Proteins, which consist of amino acids, are essential nutrients for the human body. They are one of the building blocks of body tissue and can be used as a fuel source. Protein has also been shown to increase energy expenditure. This means that by following a diet rich in protein, you will burn more calories.

Although vegetarian versions of this diet are possible it is usually easier to base each meal around a fatty piece of meat, poultry, fish or eggs.

The main protein sources for the keto diet are:

Beef (hamburger and steak) Chicken, Turkey, Duck
Pork, ham, bacon

Processed meats (sausage, pepperoni) Tuna, Salmon, Trout,
Shrimp, Scallops, Lobster

Beware of overeating protein

One of the biggest mistakes people run into when going and staying keto is eating too much protein. When you’re eating a ketogenic diet, it can be pretty easy to eat a lot of foods high in protein.

Make sure your protein sources and natural and whole foods, not processed meats that might contain added sugars and other carbs.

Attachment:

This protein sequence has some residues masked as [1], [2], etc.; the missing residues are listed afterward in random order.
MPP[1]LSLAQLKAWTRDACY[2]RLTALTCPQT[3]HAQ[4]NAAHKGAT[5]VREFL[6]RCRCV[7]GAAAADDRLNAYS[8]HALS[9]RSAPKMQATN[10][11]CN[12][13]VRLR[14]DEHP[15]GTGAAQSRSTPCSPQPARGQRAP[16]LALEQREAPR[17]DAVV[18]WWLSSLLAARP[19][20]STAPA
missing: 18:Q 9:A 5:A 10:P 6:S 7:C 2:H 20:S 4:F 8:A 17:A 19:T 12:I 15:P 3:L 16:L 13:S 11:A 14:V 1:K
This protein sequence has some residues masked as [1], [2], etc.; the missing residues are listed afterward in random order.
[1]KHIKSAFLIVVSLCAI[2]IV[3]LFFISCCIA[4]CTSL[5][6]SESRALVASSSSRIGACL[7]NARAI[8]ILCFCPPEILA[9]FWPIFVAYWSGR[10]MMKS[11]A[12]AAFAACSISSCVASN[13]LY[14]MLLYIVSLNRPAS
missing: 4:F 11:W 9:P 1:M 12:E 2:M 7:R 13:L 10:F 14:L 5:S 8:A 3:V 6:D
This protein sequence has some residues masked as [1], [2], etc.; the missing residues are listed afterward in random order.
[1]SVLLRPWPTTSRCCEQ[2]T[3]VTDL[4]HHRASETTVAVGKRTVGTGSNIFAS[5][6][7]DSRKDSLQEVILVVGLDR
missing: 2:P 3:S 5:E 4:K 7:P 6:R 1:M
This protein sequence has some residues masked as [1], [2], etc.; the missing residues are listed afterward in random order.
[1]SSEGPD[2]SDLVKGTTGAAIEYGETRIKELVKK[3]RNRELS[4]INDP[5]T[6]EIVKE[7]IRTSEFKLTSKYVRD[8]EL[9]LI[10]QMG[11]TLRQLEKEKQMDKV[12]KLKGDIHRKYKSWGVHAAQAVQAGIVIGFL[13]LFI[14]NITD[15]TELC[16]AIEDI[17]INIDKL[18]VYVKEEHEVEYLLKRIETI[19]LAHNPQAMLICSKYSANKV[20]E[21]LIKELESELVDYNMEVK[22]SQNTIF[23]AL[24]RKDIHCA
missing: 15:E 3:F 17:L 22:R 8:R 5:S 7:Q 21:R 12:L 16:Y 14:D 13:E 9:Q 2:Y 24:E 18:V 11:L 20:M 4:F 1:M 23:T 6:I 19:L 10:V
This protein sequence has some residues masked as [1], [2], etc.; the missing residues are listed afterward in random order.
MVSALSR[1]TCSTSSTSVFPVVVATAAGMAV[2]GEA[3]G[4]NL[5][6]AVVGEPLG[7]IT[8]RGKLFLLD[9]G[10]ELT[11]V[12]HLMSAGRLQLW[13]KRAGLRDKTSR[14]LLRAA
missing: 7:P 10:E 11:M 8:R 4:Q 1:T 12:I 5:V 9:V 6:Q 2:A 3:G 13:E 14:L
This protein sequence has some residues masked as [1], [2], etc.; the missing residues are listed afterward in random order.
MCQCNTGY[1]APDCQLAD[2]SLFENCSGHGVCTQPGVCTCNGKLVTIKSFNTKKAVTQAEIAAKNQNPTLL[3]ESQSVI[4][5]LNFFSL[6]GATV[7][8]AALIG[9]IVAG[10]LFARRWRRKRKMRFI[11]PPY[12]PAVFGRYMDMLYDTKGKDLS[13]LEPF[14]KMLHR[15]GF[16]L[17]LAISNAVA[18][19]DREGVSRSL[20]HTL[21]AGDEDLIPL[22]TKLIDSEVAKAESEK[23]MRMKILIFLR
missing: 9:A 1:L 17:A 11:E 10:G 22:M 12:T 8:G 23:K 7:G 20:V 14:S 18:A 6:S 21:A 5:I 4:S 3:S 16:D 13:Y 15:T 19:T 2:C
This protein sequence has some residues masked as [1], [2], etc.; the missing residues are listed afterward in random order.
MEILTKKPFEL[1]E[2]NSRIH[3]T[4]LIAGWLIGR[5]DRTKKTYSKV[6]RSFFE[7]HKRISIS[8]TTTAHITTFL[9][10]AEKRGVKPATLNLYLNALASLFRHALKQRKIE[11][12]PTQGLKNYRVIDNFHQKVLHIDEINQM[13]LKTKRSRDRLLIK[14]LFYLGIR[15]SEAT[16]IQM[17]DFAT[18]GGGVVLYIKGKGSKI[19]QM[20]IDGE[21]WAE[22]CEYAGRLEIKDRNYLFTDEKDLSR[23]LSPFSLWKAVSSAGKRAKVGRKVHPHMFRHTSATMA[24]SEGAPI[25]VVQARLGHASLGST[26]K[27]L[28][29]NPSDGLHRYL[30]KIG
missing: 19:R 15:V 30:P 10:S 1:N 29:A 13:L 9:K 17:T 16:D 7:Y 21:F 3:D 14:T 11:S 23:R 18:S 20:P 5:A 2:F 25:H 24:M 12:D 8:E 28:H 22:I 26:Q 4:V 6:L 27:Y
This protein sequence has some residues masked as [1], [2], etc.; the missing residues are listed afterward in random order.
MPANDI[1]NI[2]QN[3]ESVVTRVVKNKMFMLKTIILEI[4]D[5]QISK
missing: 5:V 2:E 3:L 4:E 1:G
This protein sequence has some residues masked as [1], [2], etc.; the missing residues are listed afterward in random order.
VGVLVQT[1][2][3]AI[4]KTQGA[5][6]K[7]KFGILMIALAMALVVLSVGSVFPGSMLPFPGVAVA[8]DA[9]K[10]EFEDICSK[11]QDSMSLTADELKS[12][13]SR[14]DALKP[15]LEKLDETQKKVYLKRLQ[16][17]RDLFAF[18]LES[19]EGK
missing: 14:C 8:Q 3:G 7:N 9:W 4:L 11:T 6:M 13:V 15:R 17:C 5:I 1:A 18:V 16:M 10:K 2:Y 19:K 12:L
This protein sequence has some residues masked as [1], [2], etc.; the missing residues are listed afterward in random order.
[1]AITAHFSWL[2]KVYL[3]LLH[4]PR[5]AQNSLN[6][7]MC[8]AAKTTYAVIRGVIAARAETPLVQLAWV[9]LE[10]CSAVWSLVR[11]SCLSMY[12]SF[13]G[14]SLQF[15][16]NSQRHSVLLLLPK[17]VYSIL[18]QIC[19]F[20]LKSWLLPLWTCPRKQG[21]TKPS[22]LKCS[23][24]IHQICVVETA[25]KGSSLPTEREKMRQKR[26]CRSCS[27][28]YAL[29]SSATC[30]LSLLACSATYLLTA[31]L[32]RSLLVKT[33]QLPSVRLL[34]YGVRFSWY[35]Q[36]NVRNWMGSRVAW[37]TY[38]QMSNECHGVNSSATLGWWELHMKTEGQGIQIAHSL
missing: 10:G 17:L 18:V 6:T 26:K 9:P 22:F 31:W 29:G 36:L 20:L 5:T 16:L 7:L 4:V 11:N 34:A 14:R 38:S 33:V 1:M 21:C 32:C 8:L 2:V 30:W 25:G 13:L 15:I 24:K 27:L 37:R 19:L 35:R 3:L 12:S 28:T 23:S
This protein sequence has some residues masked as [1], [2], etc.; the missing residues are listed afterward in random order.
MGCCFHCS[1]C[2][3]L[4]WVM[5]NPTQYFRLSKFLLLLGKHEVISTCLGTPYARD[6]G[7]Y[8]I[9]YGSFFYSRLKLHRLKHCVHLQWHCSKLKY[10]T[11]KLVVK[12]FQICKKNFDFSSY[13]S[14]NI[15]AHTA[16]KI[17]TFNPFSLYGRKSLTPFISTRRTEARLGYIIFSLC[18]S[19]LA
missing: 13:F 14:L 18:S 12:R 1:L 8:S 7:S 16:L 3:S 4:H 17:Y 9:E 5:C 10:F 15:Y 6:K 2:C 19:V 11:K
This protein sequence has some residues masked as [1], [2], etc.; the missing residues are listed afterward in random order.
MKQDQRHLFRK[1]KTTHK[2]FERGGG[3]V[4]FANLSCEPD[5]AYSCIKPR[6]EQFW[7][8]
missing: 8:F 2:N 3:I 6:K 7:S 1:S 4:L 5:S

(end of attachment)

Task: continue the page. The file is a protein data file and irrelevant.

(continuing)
If you need help tracking the correct amount of protein, you can use a tool such as the macronutrient calculator to help you.

Carbs and the Keto Diet

Sources of Carbs

Ideally on a keto diet, the challenge is to keep your carbohydrate intake below 20 total grams per day. This can be a very confusing statement, so lets break it down.

Carbs Vs Net Carbs

Some carbohydrates contain fiber, which is burned by the body.

Breads and what based products have very little fiber and essentially add carbohydrate rates to your diet.

Vegetables have different amounts of carbohydrates and fiber. Fiber essentially cancels out some of the carbs in vegetables. This means that carbs are then reduced, also known as ‘net carbs’.

How to get healthy levels of carbs

One way to get the right amount of carbs is to remove all bread, pasta, rice and legumes from your diet. Stick to vegetables as your source of carbohydrates.

When it comes to vegetables, anything leafy and green is going to have low carbs. You can also think of in terms of above-ground vegetables and below-ground vegetables.